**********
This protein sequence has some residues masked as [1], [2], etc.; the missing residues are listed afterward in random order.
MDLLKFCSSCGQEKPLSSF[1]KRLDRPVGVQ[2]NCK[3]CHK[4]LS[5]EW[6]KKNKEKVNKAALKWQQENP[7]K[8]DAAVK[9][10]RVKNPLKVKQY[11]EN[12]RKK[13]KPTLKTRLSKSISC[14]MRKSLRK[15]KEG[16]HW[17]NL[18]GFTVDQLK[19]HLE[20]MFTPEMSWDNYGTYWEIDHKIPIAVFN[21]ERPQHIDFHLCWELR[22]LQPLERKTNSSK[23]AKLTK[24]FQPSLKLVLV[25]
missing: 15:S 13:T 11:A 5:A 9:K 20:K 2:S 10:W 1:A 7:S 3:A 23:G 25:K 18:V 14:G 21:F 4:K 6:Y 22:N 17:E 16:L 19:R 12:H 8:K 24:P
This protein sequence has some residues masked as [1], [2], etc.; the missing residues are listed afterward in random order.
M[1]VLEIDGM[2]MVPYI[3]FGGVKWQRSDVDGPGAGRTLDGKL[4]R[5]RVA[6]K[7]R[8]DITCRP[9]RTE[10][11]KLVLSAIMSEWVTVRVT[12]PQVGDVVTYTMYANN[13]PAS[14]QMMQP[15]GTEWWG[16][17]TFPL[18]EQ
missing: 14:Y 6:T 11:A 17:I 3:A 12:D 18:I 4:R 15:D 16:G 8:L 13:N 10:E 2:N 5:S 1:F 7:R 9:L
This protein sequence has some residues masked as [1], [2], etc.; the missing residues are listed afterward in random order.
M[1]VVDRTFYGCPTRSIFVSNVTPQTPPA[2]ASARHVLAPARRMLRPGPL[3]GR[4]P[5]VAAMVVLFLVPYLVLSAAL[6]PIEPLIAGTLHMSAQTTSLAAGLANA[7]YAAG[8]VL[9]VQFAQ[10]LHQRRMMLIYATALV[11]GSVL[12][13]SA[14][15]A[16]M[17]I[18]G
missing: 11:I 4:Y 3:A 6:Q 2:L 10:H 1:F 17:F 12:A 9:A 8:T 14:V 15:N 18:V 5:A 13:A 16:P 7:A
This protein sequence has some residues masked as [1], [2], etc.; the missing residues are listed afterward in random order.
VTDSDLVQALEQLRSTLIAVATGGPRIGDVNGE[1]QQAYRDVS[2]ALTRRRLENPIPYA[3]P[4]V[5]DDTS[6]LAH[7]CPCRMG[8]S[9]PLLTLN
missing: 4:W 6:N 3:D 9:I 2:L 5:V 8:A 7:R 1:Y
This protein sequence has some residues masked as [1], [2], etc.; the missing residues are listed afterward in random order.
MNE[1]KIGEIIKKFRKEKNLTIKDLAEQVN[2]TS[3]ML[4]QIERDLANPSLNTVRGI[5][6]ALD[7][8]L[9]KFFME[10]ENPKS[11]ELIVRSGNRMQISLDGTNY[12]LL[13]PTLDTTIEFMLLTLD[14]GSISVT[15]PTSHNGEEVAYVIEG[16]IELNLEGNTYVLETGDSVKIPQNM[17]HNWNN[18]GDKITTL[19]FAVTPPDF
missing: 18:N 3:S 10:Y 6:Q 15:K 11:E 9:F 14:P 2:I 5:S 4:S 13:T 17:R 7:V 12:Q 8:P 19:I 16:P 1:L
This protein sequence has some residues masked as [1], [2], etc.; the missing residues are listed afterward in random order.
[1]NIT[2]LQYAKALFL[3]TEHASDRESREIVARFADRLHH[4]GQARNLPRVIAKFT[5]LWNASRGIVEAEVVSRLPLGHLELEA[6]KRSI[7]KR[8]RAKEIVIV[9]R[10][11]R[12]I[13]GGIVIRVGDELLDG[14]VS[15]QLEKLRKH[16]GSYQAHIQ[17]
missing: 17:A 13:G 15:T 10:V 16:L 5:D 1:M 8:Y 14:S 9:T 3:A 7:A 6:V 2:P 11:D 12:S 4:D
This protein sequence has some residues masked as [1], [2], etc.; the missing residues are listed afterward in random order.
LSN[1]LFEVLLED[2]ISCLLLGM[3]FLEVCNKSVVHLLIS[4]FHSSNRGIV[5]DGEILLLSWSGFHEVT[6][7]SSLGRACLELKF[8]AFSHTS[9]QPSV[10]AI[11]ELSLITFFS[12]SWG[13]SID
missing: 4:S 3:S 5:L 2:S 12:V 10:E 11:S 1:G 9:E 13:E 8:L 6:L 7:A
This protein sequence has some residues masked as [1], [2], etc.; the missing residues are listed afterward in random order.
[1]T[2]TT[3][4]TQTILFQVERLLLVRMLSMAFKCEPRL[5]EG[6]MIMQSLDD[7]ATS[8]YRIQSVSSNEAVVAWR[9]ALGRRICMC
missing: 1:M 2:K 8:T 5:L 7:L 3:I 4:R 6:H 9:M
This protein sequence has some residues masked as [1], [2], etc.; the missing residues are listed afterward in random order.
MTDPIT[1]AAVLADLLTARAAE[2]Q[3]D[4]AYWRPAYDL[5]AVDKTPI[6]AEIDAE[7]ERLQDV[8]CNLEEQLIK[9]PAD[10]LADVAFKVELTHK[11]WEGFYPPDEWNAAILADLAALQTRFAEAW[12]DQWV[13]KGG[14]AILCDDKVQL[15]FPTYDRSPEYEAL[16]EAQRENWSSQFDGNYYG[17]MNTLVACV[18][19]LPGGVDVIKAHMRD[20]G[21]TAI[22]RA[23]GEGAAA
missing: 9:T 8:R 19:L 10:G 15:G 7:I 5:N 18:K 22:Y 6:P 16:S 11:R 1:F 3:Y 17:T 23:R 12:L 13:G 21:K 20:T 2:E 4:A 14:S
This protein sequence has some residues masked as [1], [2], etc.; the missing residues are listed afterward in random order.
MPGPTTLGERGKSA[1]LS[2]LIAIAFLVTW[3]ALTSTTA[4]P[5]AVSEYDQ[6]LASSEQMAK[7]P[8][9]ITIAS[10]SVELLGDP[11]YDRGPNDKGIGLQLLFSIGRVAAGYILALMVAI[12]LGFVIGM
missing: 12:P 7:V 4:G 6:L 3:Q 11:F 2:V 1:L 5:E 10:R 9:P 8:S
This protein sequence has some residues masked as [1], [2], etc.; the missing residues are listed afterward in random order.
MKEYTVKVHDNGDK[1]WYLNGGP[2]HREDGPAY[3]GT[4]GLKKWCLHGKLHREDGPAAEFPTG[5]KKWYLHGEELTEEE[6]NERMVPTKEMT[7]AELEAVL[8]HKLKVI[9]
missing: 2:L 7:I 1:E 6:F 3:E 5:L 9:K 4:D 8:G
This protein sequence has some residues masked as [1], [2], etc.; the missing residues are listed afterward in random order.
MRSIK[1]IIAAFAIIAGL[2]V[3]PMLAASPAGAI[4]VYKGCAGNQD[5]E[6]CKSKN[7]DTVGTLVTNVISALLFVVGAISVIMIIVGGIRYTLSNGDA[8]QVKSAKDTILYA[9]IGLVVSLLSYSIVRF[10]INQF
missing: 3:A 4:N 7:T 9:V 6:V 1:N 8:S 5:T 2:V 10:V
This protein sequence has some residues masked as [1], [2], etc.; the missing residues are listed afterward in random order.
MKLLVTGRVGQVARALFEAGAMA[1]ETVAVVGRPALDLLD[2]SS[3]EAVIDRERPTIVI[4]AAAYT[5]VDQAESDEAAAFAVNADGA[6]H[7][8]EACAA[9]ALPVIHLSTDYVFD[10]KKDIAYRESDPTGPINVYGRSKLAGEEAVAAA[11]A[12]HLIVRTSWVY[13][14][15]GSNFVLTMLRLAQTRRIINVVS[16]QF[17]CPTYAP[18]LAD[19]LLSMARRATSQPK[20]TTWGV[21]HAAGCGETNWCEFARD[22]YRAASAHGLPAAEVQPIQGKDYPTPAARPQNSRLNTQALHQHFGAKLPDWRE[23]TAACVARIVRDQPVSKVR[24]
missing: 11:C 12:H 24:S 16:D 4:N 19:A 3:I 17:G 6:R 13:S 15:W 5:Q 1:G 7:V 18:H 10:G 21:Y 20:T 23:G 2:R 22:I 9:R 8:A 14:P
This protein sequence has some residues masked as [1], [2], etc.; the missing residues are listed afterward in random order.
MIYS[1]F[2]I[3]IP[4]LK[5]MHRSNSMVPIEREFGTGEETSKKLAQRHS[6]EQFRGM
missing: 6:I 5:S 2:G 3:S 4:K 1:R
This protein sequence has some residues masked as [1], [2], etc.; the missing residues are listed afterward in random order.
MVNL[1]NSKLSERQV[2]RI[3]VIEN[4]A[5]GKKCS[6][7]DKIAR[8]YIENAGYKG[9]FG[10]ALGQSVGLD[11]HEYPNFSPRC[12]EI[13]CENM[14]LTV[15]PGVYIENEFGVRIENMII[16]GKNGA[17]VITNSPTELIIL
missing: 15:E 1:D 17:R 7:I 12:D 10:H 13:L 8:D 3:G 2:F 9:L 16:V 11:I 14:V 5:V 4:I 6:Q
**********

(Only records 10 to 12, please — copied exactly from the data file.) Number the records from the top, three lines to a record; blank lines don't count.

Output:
This protein sequence has some residues masked as [1], [2], etc.; the missing residues are listed afterward in random order.
MPGPTTLGERGKSA[1]LS[2]LIAIAFLVTW[3]ALTSTTA[4]P[5]AVSEYDQ[6]LASSEQMAK[7]P[8][9]ITIAS[10]SVELLGDP[11]YDRGPNDKGIGLQLLFSIGRVAAGYILALMVAI[12]LGFVIGM
missing: 12:P 7:V 4:G 6:L 3:Q 11:F 2:V 1:L 5:E 10:R 9:P 8:S
This protein sequence has some residues masked as [1], [2], etc.; the missing residues are listed afterward in random order.
MKEYTVKVHDNGDK[1]WYLNGGP[2]HREDGPAY[3]GT[4]GLKKWCLHGKLHREDGPAAEFPTG[5]KKWYLHGEELTEEE[6]NERMVPTKEMT[7]AELEAVL[8]HKLKVI[9]
missing: 2:L 7:I 1:E 6:F 3:E 5:L 9:K 4:D 8:G
This protein sequence has some residues masked as [1], [2], etc.; the missing residues are listed afterward in random order.
MRSIK[1]IIAAFAIIAGL[2]V[3]PMLAASPAGAI[4]VYKGCAGNQD[5]E[6]CKSKN[7]DTVGTLVTNVISALLFVVGAISVIMIIVGGIRYTLSNGDA[8]QVKSAKDTILYA[9]IGLVVSLLSYSIVRF[10]INQF
missing: 3:A 4:N 7:T 9:V 6:V 1:N 8:S 5:T 2:V 10:V